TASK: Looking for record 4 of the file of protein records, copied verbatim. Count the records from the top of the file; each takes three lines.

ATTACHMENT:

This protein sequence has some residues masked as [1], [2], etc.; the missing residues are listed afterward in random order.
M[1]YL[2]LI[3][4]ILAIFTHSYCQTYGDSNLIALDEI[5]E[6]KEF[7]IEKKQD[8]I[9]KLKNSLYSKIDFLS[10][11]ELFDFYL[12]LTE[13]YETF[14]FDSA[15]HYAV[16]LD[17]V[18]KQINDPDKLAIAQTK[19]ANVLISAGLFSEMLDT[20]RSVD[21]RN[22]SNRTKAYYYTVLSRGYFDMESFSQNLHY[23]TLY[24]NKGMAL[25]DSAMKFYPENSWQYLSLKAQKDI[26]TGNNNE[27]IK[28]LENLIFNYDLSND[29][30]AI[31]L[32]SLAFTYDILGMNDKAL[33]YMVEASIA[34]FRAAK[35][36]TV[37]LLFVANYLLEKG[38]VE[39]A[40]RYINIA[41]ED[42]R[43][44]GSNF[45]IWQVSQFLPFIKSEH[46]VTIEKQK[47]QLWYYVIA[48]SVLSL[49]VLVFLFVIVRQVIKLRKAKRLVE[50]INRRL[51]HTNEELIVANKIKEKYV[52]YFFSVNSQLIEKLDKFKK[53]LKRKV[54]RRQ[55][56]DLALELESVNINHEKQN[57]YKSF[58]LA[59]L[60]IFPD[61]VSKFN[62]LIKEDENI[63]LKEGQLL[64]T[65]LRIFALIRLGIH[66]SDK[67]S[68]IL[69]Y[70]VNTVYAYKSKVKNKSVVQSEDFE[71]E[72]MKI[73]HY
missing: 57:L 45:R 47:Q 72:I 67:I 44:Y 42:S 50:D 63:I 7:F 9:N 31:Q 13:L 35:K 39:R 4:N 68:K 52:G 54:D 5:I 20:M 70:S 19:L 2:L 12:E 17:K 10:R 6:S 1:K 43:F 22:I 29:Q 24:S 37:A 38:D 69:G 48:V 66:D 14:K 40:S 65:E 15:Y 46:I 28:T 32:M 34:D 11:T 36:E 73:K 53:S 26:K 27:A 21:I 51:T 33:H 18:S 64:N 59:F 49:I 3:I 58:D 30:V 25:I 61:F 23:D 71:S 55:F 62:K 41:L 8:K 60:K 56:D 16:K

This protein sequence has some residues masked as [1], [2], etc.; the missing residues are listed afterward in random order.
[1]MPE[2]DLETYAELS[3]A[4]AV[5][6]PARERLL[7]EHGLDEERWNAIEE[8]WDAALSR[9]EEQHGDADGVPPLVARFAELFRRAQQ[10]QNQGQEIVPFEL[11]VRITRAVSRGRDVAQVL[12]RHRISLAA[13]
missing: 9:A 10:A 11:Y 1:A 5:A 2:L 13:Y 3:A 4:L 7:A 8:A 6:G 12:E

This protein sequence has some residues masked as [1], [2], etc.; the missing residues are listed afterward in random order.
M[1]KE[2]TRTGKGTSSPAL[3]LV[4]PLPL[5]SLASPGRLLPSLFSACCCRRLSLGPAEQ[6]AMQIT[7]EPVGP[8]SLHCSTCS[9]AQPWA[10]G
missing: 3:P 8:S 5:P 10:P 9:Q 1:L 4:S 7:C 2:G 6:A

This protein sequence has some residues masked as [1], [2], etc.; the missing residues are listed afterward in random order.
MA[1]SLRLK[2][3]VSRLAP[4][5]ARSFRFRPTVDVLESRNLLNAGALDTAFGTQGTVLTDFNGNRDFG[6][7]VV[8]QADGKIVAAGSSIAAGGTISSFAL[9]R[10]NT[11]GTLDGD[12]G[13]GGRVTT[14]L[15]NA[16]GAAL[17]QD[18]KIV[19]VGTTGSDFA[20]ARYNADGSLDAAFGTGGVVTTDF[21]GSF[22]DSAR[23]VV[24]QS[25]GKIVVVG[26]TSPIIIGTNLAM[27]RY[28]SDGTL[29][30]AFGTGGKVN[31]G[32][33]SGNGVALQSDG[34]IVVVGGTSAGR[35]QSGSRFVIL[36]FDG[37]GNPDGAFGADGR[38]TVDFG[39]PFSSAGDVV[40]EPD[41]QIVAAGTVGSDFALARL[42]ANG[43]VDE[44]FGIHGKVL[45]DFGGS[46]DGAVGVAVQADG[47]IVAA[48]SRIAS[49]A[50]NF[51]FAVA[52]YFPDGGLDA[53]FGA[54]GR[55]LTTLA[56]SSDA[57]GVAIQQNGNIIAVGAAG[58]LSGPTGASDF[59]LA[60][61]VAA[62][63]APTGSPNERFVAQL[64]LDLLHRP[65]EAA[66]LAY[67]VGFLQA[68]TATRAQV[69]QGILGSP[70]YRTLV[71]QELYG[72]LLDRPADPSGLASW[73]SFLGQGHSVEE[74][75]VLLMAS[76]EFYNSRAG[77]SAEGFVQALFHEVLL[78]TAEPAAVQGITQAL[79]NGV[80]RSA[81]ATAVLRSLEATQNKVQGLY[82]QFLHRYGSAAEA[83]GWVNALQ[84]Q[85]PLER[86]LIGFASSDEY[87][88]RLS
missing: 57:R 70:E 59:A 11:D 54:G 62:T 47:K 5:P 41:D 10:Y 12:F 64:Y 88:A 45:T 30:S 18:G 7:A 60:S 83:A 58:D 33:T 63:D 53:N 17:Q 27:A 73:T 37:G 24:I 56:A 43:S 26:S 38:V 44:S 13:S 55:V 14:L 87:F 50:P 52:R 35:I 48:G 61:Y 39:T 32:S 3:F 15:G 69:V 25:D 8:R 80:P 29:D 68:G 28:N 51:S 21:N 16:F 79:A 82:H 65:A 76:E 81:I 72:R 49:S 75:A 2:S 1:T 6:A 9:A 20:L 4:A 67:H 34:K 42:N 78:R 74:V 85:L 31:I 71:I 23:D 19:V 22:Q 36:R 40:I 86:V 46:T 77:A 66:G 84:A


This protein sequence has some residues masked as [1], [2], etc.; the missing residues are listed afterward in random order.
MA[1]SLRLK[2][3]VSRLAP[4][5]ARSFRFRPTVDVLESRNLLNAGALDTAFGTQGTVLTDFNGNRDFG[6][7]VV[8]QADGKIVAAGSSIAAGGTISSFAL[9]R[10]NT[11]GTLDGD[12]G[13]GGRVTT[14]L[15]NA[16]GAAL[17]QD[18]KIV[19]VGTTGSDFA[20]ARYNADGSLDAAFGTGGVVTTDF[21]GSF[22]DSAR[23]VV[24]QS[25]GKIVVVG[26]TSPIIIGTNLAM[27]RY[28]SDGTL[29][30]AFGTGGKVN[31]G[32][33]SGNGVALQSDG[34]IVVVGGTSAGR[35]QSGSRFVIL[36]FDG[37]GNPDGAFGADGR[38]TVDFG[39]PFSSAGDVV[40]EPD[41]QIVAAGTVGSDFALARL[42]ANG[43]VDE[44]FGIHGKVL[45]DFGGS[46]DGAVGVAVQADG[47]IVAA[48]SRIAS[49]A[50]NF[51]FAVA[52]YFPDGGLDA[53]FGA[54]GR[55]LTTLA[56]SSDA[57]GVAIQQNGNIIAVGAAG[58]LSGPTGASDF[59]LA[60][61]VAA[62][63]APTGSPNERFVAQL[64]LDLLHRP[65]EAA[66]LAY[67]VGFLQA[68]TATRAQV[69]QGILGSP[70]YRTLV[71]QELYG[72]LLDRPADPSGLASW[73]SFLGQGHSVEE[74][75]VLLMAS[76]EFYNSRAG[77]SAEGFVQALFHEVLL[78]TAEPAAVQGITQAL[79]NGV[80]RSA[81]ATAVLRSLEATQNKVQGLY[82]QFLHRYGSAAEA[83]GWVNALQ[84]Q[85]PLER[86]LIGFASSDEY[87][88]RLS
missing: 57:R 70:E 59:A 11:D 54:G 62:T 47:K 5:P 41:D 10:Y 12:F 64:Y 88:A 45:T 30:S 18:G 7:A 60:S 83:A 58:D 33:T 63:D 53:N 17:Q 27:A 73:T 37:G 24:I 56:A 43:S 26:S 38:V 44:S 13:S 55:V 14:L 87:F 50:P 52:R 35:I 48:G 61:Y 39:T 32:S 3:F 15:G 69:V 25:D 8:R 80:P 29:D 68:G 28:N 51:S 21:N 16:F 79:A 82:H 65:A 76:E 81:I 72:R 49:S 75:A 2:S 1:T 6:A 9:A 20:L 4:A 67:H 34:K 42:N 78:R 74:V 85:L 31:I 71:I 23:D 19:V 22:Q 36:R 40:I 86:V 46:T 77:A 66:G 84:A